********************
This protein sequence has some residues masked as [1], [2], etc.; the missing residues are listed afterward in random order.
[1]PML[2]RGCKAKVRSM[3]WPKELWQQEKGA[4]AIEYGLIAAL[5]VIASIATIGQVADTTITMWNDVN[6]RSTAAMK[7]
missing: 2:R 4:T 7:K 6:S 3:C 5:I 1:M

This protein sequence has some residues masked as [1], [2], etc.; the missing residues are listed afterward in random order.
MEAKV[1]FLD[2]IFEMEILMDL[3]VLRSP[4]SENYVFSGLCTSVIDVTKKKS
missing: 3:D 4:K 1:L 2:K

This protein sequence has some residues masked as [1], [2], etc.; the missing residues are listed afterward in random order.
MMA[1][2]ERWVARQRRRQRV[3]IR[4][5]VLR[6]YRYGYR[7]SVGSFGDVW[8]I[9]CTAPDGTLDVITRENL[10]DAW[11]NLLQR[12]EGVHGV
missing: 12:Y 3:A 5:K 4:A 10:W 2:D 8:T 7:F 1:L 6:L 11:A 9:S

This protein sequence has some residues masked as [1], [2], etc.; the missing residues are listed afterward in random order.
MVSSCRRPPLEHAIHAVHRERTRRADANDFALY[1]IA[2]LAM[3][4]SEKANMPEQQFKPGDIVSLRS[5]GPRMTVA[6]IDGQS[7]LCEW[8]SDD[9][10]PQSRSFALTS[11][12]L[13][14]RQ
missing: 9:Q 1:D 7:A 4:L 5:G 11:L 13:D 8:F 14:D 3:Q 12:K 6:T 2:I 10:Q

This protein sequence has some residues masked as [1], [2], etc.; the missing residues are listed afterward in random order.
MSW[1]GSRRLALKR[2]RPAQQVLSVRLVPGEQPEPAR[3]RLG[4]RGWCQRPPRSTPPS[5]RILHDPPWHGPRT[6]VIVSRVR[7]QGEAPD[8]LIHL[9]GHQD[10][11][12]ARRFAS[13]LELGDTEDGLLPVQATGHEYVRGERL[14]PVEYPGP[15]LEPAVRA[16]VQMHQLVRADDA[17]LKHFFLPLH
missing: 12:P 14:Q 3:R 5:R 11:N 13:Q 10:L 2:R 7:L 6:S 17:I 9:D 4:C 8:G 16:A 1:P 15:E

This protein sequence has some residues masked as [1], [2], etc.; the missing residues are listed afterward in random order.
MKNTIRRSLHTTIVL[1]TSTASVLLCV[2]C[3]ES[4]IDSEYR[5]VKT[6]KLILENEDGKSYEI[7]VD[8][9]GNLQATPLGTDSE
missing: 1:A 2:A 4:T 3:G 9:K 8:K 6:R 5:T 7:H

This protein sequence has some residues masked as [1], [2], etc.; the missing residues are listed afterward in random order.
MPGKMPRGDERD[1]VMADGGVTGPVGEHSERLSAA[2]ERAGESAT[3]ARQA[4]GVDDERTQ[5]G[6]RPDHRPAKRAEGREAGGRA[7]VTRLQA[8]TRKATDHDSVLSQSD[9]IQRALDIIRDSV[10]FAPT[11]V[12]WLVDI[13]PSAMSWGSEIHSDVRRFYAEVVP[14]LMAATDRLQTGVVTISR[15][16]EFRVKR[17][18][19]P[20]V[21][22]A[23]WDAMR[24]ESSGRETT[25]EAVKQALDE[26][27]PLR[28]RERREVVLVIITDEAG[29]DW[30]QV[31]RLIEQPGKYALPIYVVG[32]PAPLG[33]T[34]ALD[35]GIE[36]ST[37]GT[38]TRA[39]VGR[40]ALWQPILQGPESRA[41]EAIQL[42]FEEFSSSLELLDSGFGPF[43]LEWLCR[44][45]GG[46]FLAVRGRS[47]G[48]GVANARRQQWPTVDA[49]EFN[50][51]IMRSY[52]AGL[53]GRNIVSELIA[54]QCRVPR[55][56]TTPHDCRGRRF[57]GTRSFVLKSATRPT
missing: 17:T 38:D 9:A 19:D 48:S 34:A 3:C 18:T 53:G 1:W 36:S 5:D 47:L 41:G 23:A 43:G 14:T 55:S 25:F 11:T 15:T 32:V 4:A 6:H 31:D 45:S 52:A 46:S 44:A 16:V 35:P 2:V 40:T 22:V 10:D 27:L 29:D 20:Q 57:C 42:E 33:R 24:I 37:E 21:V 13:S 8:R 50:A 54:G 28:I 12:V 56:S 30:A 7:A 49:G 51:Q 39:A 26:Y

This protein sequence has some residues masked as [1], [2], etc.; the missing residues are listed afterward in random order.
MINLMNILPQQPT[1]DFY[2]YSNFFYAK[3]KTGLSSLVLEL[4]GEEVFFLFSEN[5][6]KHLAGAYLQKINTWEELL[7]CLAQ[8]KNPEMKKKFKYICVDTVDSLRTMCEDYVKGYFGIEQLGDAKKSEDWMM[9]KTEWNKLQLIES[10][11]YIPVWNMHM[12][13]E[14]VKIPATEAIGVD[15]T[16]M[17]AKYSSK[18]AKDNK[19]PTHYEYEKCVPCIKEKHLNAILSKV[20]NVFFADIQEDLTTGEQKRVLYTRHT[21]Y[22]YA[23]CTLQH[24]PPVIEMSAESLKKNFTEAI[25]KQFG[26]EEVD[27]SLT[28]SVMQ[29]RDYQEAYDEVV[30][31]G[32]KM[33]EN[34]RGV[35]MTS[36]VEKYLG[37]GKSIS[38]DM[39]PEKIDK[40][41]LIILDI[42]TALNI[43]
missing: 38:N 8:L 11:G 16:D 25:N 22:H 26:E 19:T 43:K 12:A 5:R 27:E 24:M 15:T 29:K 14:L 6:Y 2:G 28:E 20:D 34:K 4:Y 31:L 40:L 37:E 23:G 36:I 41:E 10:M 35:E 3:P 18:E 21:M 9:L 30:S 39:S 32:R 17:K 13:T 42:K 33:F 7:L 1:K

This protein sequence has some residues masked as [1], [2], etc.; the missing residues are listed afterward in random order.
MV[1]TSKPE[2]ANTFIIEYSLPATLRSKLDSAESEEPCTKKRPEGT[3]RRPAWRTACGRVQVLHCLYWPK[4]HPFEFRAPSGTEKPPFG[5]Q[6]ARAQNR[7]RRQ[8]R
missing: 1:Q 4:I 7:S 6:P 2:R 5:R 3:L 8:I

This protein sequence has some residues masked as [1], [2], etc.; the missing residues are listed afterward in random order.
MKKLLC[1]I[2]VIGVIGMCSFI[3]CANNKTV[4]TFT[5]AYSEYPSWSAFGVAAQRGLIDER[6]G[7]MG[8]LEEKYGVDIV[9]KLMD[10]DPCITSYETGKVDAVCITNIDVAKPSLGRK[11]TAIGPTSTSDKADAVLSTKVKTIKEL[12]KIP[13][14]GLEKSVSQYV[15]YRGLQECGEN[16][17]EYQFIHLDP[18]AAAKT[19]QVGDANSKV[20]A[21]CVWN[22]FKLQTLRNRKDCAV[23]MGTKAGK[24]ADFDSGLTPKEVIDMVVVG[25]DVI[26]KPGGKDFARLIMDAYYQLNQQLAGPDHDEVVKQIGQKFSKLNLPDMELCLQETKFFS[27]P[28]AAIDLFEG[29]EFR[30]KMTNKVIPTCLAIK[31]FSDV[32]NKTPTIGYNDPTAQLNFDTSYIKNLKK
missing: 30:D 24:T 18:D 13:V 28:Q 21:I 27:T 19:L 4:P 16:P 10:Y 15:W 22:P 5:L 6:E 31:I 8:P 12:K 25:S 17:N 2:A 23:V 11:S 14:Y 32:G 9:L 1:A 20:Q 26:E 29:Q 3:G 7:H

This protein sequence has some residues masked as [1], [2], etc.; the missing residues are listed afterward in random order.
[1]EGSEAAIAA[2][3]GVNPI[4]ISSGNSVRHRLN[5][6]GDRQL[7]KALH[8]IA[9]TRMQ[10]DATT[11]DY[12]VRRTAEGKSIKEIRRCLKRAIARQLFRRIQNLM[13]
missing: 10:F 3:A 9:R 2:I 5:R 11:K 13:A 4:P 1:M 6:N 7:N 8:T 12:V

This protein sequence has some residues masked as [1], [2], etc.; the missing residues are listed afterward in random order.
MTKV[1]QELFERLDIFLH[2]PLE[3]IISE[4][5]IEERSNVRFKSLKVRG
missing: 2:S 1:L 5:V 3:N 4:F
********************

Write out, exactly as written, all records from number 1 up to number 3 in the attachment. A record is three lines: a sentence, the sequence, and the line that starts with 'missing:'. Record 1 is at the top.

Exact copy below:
This protein sequence has some residues masked as [1], [2], etc.; the missing residues are listed afterward in random order.
[1]PML[2]RGCKAKVRSM[3]WPKELWQQEKGA[4]AIEYGLIAAL[5]VIASIATIGQVADTTITMWNDVN[6]RSTAAMK[7]
missing: 2:R 4:T 7:K 6:S 3:C 5:I 1:M

This protein sequence has some residues masked as [1], [2], etc.; the missing residues are listed afterward in random order.
MEAKV[1]FLD[2]IFEMEILMDL[3]VLRSP[4]SENYVFSGLCTSVIDVTKKKS
missing: 3:D 4:K 1:L 2:K

This protein sequence has some residues masked as [1], [2], etc.; the missing residues are listed afterward in random order.
MMA[1][2]ERWVARQRRRQRV[3]IR[4][5]VLR[6]YRYGYR[7]SVGSFGDVW[8]I[9]CTAPDGTLDVITRENL[10]DAW[11]NLLQR[12]EGVHGV
missing: 12:Y 3:A 5:K 4:A 10:W 2:D 8:T 7:F 1:L 6:L 11:A 9:S